Thomas Frank advances the argument that schismatic activity within both major American parties has resulted in the shifting of traditional blue collar/middle class votes from Democrat to Republican. He contends that a new breed of conservative, religious-professing politicians use cultural issues to obfuscate class concerns. This negation of class in political debate then results in lower and middle class voters keeping those people in power who exploit them (the voters) financially while paying ...more
Hating this book would be like hating cancer: Raging won't make it go away or succor those who have been damaged by it.

But it is well worth repeating the fact that this is a deeply stupid book, smug and vicious and unapologetic on both counts.

To say that Frank is preaching to the choir is insulting to preachers, who by and large seem sincerely interested in persuading their charges, and choirs, who by and large seem to sing from a place of joy and compassion. Rather, Frank begins with a hateful
Oct 12, 2007 Christina rated it 5 of 5 stars  ·  review of another edition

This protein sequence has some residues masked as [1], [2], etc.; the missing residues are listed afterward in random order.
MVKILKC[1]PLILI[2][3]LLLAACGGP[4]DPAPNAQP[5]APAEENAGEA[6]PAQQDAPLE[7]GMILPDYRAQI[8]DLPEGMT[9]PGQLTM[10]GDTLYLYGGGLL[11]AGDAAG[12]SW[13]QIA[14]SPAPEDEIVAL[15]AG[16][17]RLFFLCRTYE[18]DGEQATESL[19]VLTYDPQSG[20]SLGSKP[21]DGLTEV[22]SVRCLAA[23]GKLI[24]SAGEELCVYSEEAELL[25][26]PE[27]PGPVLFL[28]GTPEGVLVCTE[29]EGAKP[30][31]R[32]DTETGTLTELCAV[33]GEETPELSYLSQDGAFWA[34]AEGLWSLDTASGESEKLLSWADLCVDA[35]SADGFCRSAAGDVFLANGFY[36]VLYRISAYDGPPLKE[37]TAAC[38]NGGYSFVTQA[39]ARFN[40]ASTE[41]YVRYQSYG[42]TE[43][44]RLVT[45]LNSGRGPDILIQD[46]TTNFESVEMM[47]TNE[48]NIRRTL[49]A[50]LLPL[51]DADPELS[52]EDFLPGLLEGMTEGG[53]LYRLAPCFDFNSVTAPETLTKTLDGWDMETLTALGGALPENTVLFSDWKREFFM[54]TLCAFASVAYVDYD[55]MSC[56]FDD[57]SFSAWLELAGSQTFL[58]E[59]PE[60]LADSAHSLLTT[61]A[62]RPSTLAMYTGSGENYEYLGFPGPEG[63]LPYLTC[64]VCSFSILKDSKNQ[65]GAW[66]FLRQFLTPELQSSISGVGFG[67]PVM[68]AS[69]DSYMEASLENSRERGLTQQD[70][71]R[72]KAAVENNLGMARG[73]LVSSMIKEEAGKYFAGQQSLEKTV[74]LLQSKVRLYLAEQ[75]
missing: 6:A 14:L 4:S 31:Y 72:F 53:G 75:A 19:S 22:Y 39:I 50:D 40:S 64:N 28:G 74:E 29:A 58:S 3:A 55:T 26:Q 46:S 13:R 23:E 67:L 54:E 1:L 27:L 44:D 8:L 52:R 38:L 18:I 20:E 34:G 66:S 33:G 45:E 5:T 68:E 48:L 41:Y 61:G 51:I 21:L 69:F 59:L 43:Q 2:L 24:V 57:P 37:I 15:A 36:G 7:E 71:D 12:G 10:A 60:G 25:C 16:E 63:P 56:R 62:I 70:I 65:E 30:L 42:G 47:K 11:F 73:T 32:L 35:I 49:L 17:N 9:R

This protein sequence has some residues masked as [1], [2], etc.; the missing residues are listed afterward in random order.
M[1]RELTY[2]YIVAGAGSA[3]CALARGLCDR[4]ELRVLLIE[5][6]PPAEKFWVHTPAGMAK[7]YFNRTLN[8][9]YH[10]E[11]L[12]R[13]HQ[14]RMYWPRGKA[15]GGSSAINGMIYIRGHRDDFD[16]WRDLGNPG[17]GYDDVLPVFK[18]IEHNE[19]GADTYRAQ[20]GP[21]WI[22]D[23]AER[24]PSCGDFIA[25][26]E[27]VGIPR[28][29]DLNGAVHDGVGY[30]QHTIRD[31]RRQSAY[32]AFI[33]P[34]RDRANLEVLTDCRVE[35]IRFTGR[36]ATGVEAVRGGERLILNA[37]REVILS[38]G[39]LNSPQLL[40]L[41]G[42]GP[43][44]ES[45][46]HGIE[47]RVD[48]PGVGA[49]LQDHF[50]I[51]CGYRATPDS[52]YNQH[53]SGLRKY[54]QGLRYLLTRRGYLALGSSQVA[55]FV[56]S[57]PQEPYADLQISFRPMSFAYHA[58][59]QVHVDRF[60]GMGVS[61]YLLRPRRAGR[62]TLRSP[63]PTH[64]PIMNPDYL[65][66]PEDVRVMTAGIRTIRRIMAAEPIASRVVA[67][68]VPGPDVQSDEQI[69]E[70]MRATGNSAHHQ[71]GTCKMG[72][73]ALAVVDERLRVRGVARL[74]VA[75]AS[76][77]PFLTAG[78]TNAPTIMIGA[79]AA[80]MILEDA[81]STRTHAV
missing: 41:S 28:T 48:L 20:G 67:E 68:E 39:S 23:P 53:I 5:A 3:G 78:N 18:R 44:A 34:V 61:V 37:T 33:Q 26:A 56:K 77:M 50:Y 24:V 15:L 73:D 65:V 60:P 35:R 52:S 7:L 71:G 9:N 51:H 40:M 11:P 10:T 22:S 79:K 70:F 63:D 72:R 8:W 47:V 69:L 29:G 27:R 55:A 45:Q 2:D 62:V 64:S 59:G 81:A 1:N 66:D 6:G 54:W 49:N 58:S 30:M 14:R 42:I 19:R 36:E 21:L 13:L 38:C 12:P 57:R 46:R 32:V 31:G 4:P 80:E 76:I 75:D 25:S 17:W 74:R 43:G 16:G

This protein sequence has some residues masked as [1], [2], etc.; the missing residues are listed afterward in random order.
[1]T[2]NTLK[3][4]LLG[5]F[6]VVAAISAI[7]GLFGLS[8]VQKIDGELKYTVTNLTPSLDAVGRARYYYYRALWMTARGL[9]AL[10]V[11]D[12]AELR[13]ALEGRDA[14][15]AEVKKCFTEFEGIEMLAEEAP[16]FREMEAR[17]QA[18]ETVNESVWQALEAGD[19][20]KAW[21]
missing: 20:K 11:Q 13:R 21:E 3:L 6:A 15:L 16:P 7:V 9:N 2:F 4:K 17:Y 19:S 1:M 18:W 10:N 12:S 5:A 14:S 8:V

Recommends it for: anyone who can read and cares about our country.
This is the most entertaining and insightful political book I've ever read. Even if it's not your thing, you need to check it out.

Thomas Frank tells the story of how conservative douchebags convinced people in middle-America (Kansas being the best example) that elite, snobby, French, liberal homosexual-atheists from the East Coast would come one day to kidnap their kids to turn them gay AND force them to have abortions (all at the same time) - UNLESS, and this is a big UNLESS - everyone started
This book may be the most insightful and prophetic book I've ever read.

Frank examines the post-2004 Democratic Party's relationship with residents of the Heartland, which mirrors the Party's complicated relationship with Americans. Frank argues that Kansas voters -- like the rest of America -- have been forced to engage the Republican Party's message of God, guns, and gays, while the Democrats stand by, watching these voters vote for this divisive agenda at the expense of their own quality of li
Aug 23, 2007 Mark rated it 5 of 5 stars  ·  review of another edition